March 26, 2014
Paintings Could Shed New Light On Historical Atmospheric Pollution Levels
redOrbit Staff & Wire Reports - Your Universe Online
The colors used by legendary artists of the past to depict a sunset could be used to estimate pollution levels in the atmosphere during bygone days, according to research published Tuesday in the open-access journal Atmospheric Chemistry and Physics.
The EGU, which publishes Atmospheric Chemistry and Physics, noted that the Tamora volcanic eruption that occurred in Indonesia in 1815 spewed aerosol particles into the atmosphere, scattering sunlight and producing bright orange and red sunsets. That phenomenon lasted for up to three years, and was observed by European artists such as British Romantic landscape painter J. M. W. Turner, one of the artists to paint sunsets during that time.
“The degree of red in the skies depicted in historic paintings offers a proxy for pollution levels in the Earth's past atmosphere,” explained Scientific American author Lindsey Konkel and The Daily Climate. “What's more, artists' sunsets have gradually gotten redder over the past 150 years, likely reflecting increased manmade pollution.”
A high-quality digital photograph of Turner’s ‘The Lake, Petworth: Sunset, Fighting Bucks (c. 1829)’ was among the more than 500 sunset paintings created between 1500 and 1900 that were analyzed. Paintings from Rubens, Rembrandt, Gainsborough and Hogarth were also among the 181 artists painting sunsets during that time span.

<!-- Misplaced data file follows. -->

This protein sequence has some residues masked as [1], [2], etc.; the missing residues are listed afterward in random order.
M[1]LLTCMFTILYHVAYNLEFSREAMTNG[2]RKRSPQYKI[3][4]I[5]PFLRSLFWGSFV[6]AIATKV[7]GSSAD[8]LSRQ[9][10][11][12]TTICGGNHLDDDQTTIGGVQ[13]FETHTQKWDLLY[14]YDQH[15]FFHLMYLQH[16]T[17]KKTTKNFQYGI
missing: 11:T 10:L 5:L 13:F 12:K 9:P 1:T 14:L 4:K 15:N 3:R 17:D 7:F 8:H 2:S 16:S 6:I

According to Keith Perry of The Telegraph, there were 50 large volcanic eruptions that occurred worldwide during that time, and the investigators were checking to see if the relative amounts of red and green hues found along each painting’s horizons revealed any information about the atmospheric aerosol content.
“Nature speaks to the hearts and souls of great artists. But we have found that, when coloring sunsets, it is the way their brains perceive greens and reds that contains important environmental information,” Zerefos said in a statement. “We found that red-to-green ratios measured in the sunsets of paintings by great masters correlate well with the amount of volcanic aerosols in the atmosphere, regardless of the painters and of the school of painting.”
Atmosphere with a higher aerosol level also had a higher ‘aerosol optical depth,’ which Sarah Griffiths of the Daily Mail explained is a measurement calculated by the team using the ratio of red to green in each of the paintings. They then compared those figures with volcanic explosiveness and ice core data to discover a potential correlation.
To further support their work, the study authors commissioned an artist to create sunsets both during and following the passage of a Saharan dust cloud over the island of Hydra in June 2010, Griffiths said. They then compared aerosol optical depth measurements made with modern-day instruments with estimates from the red-to-green ratios of the paintings and of digital photographs. They found that there was a good match with all of them.
“Aerosol optical depth can be directly used in climate models, so having estimates for this parameter helps researchers understand how aerosols have affected the Earth's climate in the past. The information can also help improve predictions of future climate change,” Griffiths said.
“We wanted to provide alternative ways of exploiting the environmental information in the past atmosphere in places where, and in centuries when, instrumental measurements were not available,” Zerefos added. Researchers from the Navarino Environmental Observatory, the University of Patras, the National Observatory of Athens, the Hellenic Open University, Justus Liebig University of Giessen and the University of Athens were also involved in the study.